Even though many do not understand my life-style choice, I am free. I am totally, insanely free to do as I please, go where I want, and stay as long as I choose.
My family has lived with the indigenous in the jungles of Peru, hitchhiked on back of pick-ups in Costa Rica, scuba dived off the Sea of Thailand, and plan to trek the Annapurna Circuit this fall. We homeschool our kids according to an inspired curriculum that we’re making up as we go, and spend most of our time pursuing what we’re deeply passionate about. I’ve lost 28 pounds, written a few books, and have learned to strum the guitar competently enough to entertain my family, but obviously not good enough for public as I was booed off-stage in a Sihanoukville, Cambodia bar for trying. Though many claim we are abusing our children by gallivanting the globe, we cuddle in the mornings, take two-three hour lunches, and my husband is currently lulling them to sleep by reading A Wrinkle In Time.
When Nancy asked me to share the joys we’ve gotten from world travel, the seemingly simple task morphed into mammoth before my eyes. Summarize. How? Entering our now third year of non-stop world travel has been beyond unreal. How can you encapsulate the relationships, memories, and vistas from an RV, tent, ranch, village, home-stays, one tarantula-filled attic, and innumerable backpacker hostels? Though I’ve most famously conveyed it in I Know Nothing And 99 Other Things The Road Has Taught Me, I can never fully articulate the endless joy that comes with world travel, and with family discoveries such as that my oldest daughter is hysterical, my son composes songs with the words “boobs’ in it, and youngest writes me love letters with adorable, yet profound mantras like last month’s ” Sometimes, I miss myself.”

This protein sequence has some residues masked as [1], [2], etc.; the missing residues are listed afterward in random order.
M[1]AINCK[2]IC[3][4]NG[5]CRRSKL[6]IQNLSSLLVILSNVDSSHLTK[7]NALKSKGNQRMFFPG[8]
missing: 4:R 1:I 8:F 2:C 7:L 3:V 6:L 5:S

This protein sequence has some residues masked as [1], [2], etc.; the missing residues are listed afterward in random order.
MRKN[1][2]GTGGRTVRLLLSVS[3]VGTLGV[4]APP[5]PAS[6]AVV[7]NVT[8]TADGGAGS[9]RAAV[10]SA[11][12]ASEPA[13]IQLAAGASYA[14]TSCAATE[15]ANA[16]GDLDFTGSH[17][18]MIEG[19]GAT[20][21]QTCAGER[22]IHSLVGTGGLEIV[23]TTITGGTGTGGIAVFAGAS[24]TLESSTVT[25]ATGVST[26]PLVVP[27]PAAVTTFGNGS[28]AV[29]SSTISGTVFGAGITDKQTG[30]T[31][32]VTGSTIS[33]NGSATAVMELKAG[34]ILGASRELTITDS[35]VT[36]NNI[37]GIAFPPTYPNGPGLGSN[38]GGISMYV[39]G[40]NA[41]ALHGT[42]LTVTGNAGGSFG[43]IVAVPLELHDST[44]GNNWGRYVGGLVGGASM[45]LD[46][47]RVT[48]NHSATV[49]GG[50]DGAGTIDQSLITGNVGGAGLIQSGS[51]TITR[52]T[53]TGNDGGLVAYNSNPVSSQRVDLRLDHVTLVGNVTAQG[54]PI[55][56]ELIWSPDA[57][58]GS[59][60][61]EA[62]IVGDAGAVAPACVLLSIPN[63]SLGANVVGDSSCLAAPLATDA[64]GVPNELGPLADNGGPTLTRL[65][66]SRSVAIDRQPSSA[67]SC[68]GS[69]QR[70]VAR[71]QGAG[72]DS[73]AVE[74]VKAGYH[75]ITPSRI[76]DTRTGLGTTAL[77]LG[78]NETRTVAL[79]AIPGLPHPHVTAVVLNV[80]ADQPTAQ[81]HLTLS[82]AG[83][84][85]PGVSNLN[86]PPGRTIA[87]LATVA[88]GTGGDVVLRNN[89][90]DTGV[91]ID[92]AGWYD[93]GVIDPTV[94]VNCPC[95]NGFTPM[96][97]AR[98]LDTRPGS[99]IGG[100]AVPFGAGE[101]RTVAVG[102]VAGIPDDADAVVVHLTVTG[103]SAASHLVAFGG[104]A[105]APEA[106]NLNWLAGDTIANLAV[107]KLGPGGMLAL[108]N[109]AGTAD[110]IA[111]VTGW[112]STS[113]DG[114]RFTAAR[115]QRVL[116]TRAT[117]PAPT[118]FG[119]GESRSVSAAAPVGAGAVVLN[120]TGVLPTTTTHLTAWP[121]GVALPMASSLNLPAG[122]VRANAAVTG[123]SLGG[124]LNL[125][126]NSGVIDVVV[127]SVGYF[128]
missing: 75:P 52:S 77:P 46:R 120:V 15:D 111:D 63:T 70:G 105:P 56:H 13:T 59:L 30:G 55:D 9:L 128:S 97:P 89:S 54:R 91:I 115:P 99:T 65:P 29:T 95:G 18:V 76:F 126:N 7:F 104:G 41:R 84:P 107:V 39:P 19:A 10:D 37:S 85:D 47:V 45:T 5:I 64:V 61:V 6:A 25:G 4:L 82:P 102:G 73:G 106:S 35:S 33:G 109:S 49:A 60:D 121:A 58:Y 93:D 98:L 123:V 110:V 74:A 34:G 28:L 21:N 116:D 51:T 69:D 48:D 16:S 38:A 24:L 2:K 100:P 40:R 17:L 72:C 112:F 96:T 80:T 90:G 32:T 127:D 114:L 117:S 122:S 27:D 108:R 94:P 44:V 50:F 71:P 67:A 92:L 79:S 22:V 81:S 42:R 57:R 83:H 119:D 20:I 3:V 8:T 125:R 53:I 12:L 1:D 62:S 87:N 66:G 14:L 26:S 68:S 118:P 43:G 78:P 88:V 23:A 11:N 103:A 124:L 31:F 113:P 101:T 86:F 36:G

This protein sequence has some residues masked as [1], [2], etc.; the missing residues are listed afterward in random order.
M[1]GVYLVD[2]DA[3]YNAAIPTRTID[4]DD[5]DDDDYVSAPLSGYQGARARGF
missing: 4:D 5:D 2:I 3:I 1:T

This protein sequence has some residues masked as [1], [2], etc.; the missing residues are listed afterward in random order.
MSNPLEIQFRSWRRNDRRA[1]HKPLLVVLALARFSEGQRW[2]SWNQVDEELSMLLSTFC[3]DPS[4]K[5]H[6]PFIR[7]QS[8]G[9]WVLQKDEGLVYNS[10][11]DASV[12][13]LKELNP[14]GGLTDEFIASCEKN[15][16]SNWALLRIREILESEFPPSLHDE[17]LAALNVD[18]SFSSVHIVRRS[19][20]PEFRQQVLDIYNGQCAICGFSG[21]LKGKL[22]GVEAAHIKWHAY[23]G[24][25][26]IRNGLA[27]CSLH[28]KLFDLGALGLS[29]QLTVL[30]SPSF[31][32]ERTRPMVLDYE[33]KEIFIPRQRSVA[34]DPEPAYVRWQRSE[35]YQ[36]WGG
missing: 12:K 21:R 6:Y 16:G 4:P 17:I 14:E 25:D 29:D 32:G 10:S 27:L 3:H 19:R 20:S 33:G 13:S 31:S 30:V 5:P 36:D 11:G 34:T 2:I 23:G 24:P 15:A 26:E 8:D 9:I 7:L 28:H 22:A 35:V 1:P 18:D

As if a kind-hearted angel sprinkled her magic dust upon us, we no longer fight, get lost and confused, depressed, mad, or over-tired. We are in perfect family Utopia. All is perfect in our nomadic family life, including this lie.
You see, friends, our globetrotting freedom has been a blessed gift that we do not take for granted. And still, we’re so normal. I still freak out over wet towels on the floor, incessant whining, and unwashed dinner dishes. And even though I have never felt more aware, awake, and alive, I am, and anyone who has traveled, is still, just a soul on their own rainbow journey through themselves to the light. If anyone tells you their world travel adventures have made them 100% worry-free and happy, be wary.
Family world travel has more joys than I can possibly verbalize, but maybe most notably is the gift of knowing that we are a normal, healthy family with all the natural stretch-marks and ruffled feathers that come when five opinionated souls grow intimately and experience real life together.
Insanely unorthodox, embarrassingly honest, and on a path towards spiritual awareness, Gabi Klaf blogs about her family’s ups and downs in their now third year of non-stop budget world travel. She is a guitar-stumming, energy-healing, ADHD wind-loving scaredy cat.